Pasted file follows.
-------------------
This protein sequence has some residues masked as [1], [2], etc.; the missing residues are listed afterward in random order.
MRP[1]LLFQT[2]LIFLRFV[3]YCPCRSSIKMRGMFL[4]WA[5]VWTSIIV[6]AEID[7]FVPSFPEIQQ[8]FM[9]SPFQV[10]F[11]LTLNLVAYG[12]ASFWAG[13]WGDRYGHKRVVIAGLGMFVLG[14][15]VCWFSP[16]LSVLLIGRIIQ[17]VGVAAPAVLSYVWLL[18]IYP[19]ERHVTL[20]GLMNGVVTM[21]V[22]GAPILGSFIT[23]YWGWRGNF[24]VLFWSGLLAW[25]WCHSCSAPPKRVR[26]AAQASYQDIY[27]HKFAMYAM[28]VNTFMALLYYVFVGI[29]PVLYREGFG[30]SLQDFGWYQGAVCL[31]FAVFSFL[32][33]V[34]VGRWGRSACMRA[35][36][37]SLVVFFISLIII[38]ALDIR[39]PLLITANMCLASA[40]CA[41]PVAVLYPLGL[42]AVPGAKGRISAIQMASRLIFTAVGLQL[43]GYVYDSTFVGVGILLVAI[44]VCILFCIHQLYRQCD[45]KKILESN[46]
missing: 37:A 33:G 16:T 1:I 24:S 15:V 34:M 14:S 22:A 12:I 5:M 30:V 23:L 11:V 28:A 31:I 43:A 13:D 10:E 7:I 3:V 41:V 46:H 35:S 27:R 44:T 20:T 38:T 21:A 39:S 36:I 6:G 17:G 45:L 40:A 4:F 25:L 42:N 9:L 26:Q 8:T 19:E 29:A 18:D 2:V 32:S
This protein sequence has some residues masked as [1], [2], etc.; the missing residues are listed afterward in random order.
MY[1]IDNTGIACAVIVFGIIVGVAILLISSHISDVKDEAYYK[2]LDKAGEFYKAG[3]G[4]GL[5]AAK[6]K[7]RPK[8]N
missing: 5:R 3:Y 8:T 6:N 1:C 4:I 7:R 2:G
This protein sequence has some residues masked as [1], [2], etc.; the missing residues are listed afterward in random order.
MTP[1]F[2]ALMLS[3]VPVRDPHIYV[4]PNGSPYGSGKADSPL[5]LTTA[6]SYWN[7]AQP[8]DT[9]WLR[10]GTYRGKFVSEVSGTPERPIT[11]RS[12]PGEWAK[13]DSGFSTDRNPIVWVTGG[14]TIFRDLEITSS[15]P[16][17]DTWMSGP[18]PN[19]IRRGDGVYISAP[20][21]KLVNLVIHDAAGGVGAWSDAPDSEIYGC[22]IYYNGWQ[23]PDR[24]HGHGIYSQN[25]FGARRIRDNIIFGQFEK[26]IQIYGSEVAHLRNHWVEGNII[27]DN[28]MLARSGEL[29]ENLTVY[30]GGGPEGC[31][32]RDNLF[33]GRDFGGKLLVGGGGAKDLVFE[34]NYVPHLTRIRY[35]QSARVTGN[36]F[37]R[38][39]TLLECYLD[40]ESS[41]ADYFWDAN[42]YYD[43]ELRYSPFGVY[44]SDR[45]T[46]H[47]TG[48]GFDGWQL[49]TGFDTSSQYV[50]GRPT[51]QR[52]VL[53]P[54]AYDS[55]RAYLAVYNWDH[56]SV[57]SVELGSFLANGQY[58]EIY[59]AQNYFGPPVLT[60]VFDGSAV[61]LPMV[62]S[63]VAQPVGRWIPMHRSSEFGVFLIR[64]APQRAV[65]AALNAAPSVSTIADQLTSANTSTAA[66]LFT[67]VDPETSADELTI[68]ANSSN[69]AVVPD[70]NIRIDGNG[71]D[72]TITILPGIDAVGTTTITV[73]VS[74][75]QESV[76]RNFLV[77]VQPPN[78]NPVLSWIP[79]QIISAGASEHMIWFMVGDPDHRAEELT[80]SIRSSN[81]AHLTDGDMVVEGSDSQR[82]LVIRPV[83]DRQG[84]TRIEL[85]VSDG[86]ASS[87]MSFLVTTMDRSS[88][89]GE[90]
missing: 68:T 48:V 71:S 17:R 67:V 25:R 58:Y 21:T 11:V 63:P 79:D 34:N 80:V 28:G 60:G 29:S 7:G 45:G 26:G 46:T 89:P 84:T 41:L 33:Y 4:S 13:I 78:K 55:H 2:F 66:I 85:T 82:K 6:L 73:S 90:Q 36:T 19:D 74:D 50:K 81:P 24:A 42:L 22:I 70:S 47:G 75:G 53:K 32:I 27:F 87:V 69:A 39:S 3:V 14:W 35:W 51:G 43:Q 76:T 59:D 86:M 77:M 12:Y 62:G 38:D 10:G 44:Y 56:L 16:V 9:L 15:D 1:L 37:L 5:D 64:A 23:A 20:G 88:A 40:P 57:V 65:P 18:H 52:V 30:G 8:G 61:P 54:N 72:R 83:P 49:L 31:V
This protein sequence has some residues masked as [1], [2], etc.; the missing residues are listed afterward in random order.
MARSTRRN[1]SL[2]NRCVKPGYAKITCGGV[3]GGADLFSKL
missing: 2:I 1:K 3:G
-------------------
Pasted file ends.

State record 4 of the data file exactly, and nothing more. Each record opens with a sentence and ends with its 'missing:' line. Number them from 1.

This protein sequence has some residues masked as [1], [2], etc.; the missing residues are listed afterward in random order.
MARSTRRN[1]SL[2]NRCVKPGYAKITCGGV[3]GGADLFSKL
missing: 2:I 1:K 3:G